Spatial skills are regularly used in everyday tasks such as estimating distances, reading maps, and solving math problems. If we consider our 2+4 example, the child should be able to perceive the visual representation of the numbers and the symbol, the relation between the numerical values, and how their positions can be important for solving the calculation. For instance, in the 2 – 4 and 4 – 2 patterns, the results will not be the same when the number placement changes (Fuson, 1988). Other examples of the need for spatial abilities to solve math problems would be the ability to create and rotate geometrical shapes or to find patterns in them (Casey et al., 2015; Hermer & Spelke, 1994).
Numbers are intricately associated with our day-to-day life in activities ranging from trade, shopping, timekeeping, and the communication of statistics, amongst many others. Nevertheless, do we even remember how we learned the numbers? Learning numerical cognition was not a simple task. Many are the steps we have been through to have the knowledge of numbers we have now. To understand this process, researchers have developed many theories.
Several models of numerical cognition have been created, such as the Triple Code Model (TCM) proposed by Dehaene (1992) or the Four-step Developmental Model by von Aster and Shalev (2007), which conceptualize and describe different ways to represent numerical cognition (and the number-specific knowledge that can be derived from it), their interrelations, and their development.
The TCM model of numerical cognition (Dehaene, 1992) is premised on the existence of three primary representational codes (depicted in Figure 1.1). For number compromises, an analogue magnitude representation (e.g. ***), an auditory verbal number representation (e.g., three), and a visual Arabic number representation (e.g., 3). Even though the Triple Code Model has probably been the most influential model of numerical cognition, it still does not shed light on information related to developmental aspects, meaning how children learn numerical cognition. This model shows how we represent numbers, and it presumes that the three “codes” work in parallel or simultaneously. However, the model does not show how we learn such representations. It does not indicate if we acquire such codes simultaneously or one after the other.
Von Aster and Shalev (2007) put forward the four-step developmental model of numerical cognition that partially relies on Dehaene’s triple code model (Dehaene, 1992). It deconstructs the developmental course of different representations of numbers and is therefore well suited to provide a comprehensive description that helps further the understanding of young students’ numerical development. These representations develop quasi-hierarchically, with every step building on the preceding one. For example, Dehaene, von Aster, and Shalev (2007) differentiated between semantic and symbolic (verbal and Arabic) number representation. Notably, von Aster and Shalev further subdivided the semantic number system into two components: an early, implicit core system of magnitude (Step 1 in the model presented in Figure 1.2) and a later, explicit representation of a mental number line (step 4).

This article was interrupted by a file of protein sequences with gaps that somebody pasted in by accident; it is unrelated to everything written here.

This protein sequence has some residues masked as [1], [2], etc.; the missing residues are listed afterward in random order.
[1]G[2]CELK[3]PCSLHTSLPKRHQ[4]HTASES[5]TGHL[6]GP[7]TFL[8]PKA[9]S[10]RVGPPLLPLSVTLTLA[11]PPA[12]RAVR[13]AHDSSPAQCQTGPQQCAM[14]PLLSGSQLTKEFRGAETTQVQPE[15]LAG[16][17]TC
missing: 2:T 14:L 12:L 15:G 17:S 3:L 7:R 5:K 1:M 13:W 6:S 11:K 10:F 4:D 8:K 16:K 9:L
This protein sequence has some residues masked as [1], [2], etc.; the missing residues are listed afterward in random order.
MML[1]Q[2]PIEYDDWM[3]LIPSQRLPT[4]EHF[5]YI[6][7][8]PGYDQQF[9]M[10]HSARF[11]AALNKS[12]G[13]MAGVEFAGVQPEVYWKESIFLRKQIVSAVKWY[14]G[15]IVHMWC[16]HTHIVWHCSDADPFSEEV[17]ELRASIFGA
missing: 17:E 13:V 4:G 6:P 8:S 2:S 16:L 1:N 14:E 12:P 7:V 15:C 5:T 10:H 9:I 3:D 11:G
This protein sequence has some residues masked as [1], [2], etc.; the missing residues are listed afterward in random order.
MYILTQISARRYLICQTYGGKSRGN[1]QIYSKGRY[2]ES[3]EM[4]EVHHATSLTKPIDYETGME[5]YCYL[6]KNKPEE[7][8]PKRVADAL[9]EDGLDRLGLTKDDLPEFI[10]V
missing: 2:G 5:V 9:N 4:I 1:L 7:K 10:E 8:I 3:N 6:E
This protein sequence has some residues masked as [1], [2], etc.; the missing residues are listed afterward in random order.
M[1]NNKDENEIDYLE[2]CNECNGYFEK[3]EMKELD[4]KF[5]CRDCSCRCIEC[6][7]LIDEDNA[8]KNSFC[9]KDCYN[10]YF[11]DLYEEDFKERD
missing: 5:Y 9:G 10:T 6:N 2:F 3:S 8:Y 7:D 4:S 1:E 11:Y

The graph shows that the development of numerical cognition that will lead to mathematical knowledge depends on many factors. It depends on the individual’s capacities (their working memory). It is dependent on the brain area that will be activated (for step 1, it is the bi-pariental). Then, you have the ability to learn how it is cognitively represented. Finally, you have the steps. If you look at step 1, you observe that it is the infancy period. There you are at the point of learning comparisons (cardinality). Children create a mental image of comparisons, and once a comparison task appears, like the father asking the child to pick up the bag with more apples, the children activate this knowledge to perform the task.
Only after passing through step 2 in which the child learns the verbal number system (that we use numbers to count and they have names – one, two, three) and step 3 (that we represent this number words with symbols – 1, 2 and 3), will the child understand the order. That 1 will always be before 2 and that 3 will always be after 2 (step 4 – ordinality). The mental number line (ordinality), therefore, will develop successively, relying on previous ways of representing numerical magnitude with verbal and Arabic symbols and on the growing capacities of the person’s general abilities domain (e.g., working memory).
To sum up, we discussed the significance of the preschool years in laying down the foundation on which mathematical skills will continue to build and thus the importance of developing early competencies in mathematics. We also pinpointed the precursors of mathematical knowledge. We provided a framework for the different types of knowledge children need to be equipped with and are therefore required to be trained in during the preschool years and ahead of formal schooling.
Does this mean that my child is now capable of solving those complex calculus problems we mentioned at the beginning of this blog? Go easy! We learned that many are steps for learning basic numeracy – cardinality, verbal number system, Arabic system, and then ordinality. For the basics of math, one must put in a lot of effort to learn, and it takes some years of working hard to master numerical cognition… You can imagine that is the same for calculus. After learning that math mainly consists of numbers, for calculus children will “un-learn” a bit of math in the sense that they will see this:
x + y = 14
and ask themselves: Who put letters on this equation if we are learning math?
Let’s talk about calculus after children master basic numeracy! One step after the other and between – many, many exercises and activities to consolidate knowledge!